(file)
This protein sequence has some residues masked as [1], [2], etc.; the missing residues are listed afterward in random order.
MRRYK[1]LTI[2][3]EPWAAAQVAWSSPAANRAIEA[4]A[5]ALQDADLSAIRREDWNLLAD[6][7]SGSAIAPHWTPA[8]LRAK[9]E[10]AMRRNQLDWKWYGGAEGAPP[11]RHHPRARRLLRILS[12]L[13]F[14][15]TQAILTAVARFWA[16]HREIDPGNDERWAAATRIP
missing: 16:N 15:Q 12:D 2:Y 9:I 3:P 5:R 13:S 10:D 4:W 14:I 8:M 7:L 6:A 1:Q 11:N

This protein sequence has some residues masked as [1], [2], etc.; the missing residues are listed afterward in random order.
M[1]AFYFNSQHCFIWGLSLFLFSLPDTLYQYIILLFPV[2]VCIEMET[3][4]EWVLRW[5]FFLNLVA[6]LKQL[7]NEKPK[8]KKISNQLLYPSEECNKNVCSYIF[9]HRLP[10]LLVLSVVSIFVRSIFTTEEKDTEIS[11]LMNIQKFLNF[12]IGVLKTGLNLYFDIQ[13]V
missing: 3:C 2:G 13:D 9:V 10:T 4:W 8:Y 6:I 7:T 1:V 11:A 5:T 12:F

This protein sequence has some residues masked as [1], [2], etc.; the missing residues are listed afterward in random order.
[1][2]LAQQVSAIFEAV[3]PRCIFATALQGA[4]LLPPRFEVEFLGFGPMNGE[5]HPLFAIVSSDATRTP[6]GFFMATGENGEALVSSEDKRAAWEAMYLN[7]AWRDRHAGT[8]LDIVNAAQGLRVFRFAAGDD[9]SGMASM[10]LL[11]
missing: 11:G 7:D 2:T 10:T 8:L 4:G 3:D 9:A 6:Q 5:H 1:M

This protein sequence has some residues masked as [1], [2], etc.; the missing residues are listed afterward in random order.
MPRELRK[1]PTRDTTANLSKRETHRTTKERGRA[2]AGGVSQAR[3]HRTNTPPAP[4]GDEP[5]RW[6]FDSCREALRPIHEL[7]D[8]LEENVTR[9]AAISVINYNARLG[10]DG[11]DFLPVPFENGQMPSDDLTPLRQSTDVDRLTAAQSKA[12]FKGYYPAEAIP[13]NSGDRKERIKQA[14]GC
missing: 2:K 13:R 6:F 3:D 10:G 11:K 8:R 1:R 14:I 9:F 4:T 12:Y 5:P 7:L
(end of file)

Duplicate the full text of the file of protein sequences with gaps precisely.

This protein sequence has some residues masked as [1], [2], etc.; the missing residues are listed afterward in random order.
MRRYK[1]LTI[2][3]EPWAAAQVAWSSPAANRAIEA[4]A[5]ALQDADLSAIRREDWNLLAD[6][7]SGSAIAPHWTPA[8]LRAK[9]E[10]AMRRNQLDWKWYGGAEGAPP[11]RHHPRARRLLRILS[12]L[13]F[14][15]TQAILTAVARFWA[16]HREIDPGNDERWAAATRIP
missing: 16:N 15:Q 12:D 2:Y 9:I 3:P 5:R 13:S 10:D 4:W 14:I 8:M 7:L 6:A 1:Q 11:N

This protein sequence has some residues masked as [1], [2], etc.; the missing residues are listed afterward in random order.
M[1]AFYFNSQHCFIWGLSLFLFSLPDTLYQYIILLFPV[2]VCIEMET[3][4]EWVLRW[5]FFLNLVA[6]LKQL[7]NEKPK[8]KKISNQLLYPSEECNKNVCSYIF[9]HRLP[10]LLVLSVVSIFVRSIFTTEEKDTEIS[11]LMNIQKFLNF[12]IGVLKTGLNLYFDIQ[13]V
missing: 3:C 2:G 13:D 9:V 10:T 4:W 8:Y 6:I 7:T 1:V 11:A 5:T 12:F

This protein sequence has some residues masked as [1], [2], etc.; the missing residues are listed afterward in random order.
[1][2]LAQQVSAIFEAV[3]PRCIFATALQGA[4]LLPPRFEVEFLGFGPMNGE[5]HPLFAIVSSDATRTP[6]GFFMATGENGEALVSSEDKRAAWEAMYLN[7]AWRDRHAGT[8]LDIVNAAQGLRVFRFAAGDD[9]SGMASM[10]LL[11]
missing: 11:G 7:D 2:T 10:T 8:L 4:G 3:D 9:A 6:Q 5:H 1:M

This protein sequence has some residues masked as [1], [2], etc.; the missing residues are listed afterward in random order.
MPRELRK[1]PTRDTTANLSKRETHRTTKERGRA[2]AGGVSQAR[3]HRTNTPPAP[4]GDEP[5]RW[6]FDSCREALRPIHEL[7]D[8]LEENVTR[9]AAISVINYNARLG[10]DG[11]DFLPVPFENGQMPSDDLTPLRQSTDVDRLTAAQSKA[12]FKGYYPAEAIP[13]NSGDRKERIKQA[14]GC
missing: 2:K 13:R 6:F 3:D 10:G 11:K 8:R 1:R 14:I 9:F 4:T 12:Y 5:P 7:L